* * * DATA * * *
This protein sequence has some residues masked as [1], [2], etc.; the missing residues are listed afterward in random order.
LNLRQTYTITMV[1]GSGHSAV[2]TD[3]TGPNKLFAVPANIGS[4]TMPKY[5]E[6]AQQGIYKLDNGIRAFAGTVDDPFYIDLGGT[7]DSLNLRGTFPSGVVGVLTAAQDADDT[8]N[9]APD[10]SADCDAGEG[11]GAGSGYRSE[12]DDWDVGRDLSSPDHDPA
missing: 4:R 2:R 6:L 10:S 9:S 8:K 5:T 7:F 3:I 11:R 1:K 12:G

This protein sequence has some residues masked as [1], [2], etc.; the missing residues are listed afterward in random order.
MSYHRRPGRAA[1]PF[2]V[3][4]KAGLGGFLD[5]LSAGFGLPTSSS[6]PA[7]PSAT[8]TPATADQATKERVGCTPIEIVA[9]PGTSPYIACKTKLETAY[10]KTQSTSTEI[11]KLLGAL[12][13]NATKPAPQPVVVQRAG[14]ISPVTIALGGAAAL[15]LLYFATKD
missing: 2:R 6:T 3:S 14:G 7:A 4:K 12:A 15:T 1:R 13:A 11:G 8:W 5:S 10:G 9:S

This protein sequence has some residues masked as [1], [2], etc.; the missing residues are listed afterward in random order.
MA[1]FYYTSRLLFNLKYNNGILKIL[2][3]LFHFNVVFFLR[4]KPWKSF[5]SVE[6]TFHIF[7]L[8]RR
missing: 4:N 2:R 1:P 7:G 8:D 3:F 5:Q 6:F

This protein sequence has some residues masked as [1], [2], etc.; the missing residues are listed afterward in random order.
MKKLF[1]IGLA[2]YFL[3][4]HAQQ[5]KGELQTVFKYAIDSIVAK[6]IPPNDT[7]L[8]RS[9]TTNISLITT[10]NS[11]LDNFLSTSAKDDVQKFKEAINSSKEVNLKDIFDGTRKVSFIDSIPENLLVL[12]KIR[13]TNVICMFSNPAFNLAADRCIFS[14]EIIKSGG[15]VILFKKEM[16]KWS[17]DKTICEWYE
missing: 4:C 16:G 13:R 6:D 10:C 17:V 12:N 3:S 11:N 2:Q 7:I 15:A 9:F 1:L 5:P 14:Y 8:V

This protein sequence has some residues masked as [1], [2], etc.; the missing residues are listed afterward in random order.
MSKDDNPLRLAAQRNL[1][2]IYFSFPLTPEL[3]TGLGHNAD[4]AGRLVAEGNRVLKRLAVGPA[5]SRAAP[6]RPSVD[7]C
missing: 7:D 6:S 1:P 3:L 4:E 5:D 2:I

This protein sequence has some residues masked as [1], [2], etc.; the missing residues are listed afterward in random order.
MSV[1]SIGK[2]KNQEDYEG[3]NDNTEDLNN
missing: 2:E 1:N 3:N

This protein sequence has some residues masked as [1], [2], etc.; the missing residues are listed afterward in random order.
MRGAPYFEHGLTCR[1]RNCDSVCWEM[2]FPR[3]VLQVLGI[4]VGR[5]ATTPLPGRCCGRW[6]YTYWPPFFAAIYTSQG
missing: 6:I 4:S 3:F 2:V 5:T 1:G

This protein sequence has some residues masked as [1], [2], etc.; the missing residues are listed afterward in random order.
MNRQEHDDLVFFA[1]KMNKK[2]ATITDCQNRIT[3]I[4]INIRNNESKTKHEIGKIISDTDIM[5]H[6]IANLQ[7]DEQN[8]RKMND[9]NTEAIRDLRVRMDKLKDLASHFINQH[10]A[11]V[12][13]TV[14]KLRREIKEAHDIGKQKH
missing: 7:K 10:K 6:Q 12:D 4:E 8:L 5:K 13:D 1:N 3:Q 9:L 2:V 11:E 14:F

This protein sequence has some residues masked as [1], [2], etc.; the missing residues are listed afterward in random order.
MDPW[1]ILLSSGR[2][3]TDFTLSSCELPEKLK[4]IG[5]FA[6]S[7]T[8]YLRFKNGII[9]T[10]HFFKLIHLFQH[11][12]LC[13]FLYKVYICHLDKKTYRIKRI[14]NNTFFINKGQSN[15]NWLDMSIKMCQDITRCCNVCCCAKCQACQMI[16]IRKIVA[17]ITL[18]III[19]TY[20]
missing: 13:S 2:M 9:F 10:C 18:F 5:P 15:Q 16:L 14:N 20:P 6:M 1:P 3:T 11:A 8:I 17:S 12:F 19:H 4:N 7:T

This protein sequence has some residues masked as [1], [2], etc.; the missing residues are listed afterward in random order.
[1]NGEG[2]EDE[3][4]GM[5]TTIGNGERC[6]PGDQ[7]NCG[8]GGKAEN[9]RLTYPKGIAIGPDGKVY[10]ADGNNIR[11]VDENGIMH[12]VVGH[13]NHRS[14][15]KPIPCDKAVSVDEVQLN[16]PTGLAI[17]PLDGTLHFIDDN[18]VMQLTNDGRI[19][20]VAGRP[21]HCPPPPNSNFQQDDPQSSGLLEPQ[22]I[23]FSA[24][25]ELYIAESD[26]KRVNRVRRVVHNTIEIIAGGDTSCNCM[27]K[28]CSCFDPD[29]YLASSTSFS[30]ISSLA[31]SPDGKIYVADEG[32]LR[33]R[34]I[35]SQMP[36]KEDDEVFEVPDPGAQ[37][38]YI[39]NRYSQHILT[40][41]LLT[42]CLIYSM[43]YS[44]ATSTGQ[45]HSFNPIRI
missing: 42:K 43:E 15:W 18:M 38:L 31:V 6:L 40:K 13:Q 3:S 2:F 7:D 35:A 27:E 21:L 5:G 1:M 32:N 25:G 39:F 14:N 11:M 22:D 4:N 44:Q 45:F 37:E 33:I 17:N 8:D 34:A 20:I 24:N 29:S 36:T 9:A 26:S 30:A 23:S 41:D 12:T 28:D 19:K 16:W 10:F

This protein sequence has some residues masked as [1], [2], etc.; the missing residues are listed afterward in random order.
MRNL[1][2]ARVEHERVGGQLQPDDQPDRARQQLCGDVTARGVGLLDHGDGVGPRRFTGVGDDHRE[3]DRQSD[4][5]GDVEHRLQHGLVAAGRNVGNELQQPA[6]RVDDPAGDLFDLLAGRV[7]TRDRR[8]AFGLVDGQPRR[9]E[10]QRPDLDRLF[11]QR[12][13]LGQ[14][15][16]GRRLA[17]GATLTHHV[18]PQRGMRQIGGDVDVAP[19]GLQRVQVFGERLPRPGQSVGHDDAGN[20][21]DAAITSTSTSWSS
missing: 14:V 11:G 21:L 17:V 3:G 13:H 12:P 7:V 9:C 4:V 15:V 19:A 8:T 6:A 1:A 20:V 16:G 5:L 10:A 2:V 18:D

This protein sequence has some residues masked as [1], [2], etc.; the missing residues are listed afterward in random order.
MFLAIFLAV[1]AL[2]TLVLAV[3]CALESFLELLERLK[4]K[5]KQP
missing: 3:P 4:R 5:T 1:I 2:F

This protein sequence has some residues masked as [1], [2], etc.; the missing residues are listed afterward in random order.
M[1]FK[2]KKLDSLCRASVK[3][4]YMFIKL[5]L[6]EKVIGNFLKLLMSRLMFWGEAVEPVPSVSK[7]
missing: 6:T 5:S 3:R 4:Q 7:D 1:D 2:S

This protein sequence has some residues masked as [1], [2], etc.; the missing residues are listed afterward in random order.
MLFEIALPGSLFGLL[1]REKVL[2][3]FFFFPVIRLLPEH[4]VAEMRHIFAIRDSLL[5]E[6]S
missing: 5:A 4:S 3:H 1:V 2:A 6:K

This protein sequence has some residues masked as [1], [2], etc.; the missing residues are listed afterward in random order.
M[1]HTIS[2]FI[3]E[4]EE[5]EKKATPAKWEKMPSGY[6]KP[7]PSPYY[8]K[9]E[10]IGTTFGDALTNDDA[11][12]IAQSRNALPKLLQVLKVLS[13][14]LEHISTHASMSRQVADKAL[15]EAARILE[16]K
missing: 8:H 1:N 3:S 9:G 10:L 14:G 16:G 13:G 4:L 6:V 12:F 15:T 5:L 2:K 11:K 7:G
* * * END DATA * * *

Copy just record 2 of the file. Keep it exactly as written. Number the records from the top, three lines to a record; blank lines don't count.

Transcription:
This protein sequence has some residues masked as [1], [2], etc.; the missing residues are listed afterward in random order.
MSYHRRPGRAA[1]PF[2]V[3][4]KAGLGGFLD[5]LSAGFGLPTSSS[6]PA[7]PSAT[8]TPATADQATKERVGCTPIEIVA[9]PGTSPYIACKTKLETAY[10]KTQSTSTEI[11]KLLGAL[12][13]NATKPAPQPVVVQRAG[14]ISPVTIALGGAAAL[15]LLYFATKD
missing: 2:R 6:T 3:S 14:G 7:A 4:K 12:A 15:T 1:R 13:A 11:G 8:W 5:S 10:G 9:S